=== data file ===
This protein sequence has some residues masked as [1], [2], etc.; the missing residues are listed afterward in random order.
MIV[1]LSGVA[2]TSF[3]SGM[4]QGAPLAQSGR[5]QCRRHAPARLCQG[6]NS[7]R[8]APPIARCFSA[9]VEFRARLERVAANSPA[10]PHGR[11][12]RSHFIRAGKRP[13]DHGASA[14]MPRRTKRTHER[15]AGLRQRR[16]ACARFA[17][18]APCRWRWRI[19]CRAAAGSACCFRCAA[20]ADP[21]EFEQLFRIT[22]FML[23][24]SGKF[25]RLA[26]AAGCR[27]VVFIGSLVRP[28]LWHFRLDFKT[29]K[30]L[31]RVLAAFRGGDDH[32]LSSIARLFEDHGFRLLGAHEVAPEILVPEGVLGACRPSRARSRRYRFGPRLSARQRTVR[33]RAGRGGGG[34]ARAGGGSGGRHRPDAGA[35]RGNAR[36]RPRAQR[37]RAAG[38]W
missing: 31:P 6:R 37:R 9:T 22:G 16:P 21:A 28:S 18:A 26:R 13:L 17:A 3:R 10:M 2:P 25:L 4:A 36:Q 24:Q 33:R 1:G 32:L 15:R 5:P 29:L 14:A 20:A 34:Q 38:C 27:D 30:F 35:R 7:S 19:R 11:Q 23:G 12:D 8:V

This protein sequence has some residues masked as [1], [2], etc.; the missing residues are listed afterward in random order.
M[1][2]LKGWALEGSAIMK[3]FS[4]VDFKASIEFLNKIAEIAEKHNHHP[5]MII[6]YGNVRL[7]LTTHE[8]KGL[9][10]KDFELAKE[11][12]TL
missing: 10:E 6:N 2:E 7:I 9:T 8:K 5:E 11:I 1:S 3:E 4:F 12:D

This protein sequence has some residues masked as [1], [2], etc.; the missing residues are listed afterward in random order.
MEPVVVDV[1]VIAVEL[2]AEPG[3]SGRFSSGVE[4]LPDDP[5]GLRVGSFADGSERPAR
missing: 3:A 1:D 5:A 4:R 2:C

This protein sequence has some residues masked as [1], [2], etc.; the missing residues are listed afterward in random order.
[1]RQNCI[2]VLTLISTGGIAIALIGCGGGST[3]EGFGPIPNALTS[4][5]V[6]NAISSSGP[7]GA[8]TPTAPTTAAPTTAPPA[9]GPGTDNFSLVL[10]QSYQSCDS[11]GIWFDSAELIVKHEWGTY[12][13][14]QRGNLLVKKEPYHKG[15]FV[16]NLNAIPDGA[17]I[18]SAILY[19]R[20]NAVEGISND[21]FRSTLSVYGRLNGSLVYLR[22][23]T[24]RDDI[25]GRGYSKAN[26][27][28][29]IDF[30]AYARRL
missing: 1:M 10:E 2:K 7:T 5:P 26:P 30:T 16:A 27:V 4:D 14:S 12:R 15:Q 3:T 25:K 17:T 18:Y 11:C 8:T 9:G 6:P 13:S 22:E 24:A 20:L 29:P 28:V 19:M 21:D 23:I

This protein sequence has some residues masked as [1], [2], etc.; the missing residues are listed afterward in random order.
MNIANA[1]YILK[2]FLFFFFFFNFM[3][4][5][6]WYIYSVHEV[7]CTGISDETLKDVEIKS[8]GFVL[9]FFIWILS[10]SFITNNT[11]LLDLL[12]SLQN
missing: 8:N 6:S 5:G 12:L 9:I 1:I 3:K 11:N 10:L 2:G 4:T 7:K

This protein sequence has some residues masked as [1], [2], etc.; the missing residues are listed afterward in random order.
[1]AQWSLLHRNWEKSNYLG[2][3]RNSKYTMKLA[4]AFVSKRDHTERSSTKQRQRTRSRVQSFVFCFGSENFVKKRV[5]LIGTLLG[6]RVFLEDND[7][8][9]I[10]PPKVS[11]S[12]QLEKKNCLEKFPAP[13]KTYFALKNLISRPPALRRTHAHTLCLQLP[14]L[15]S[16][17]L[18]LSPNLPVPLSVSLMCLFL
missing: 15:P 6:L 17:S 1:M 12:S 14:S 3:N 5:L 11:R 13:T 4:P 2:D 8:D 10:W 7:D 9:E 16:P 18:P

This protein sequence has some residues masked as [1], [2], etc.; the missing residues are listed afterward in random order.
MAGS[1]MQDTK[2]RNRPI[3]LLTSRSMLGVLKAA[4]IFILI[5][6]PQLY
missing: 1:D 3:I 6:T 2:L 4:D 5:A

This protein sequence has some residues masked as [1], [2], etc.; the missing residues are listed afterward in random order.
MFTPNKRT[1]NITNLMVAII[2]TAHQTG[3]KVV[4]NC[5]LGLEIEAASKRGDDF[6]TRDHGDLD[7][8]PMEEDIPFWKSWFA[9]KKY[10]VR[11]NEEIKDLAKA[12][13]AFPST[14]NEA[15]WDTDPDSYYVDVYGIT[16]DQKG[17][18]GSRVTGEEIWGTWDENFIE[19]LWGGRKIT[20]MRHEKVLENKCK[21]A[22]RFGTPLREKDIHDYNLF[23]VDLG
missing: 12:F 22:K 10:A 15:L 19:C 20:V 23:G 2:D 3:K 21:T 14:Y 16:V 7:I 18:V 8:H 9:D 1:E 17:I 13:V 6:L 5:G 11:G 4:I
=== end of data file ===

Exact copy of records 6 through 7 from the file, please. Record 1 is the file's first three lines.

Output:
This protein sequence has some residues masked as [1], [2], etc.; the missing residues are listed afterward in random order.
[1]AQWSLLHRNWEKSNYLG[2][3]RNSKYTMKLA[4]AFVSKRDHTERSSTKQRQRTRSRVQSFVFCFGSENFVKKRV[5]LIGTLLG[6]RVFLEDND[7][8][9]I[10]PPKVS[11]S[12]QLEKKNCLEKFPAP[13]KTYFALKNLISRPPALRRTHAHTLCLQLP[14]L[15]S[16][17]L[18]LSPNLPVPLSVSLMCLFL
missing: 15:P 6:L 17:S 1:M 12:S 14:S 3:N 5:L 11:R 13:T 4:P 2:D 8:D 10:W 7:D 9:E 16:P 18:P

This protein sequence has some residues masked as [1], [2], etc.; the missing residues are listed afterward in random order.
MAGS[1]MQDTK[2]RNRPI[3]LLTSRSMLGVLKAA[4]IFILI[5][6]PQLY
missing: 1:D 3:I 6:T 2:L 4:D 5:A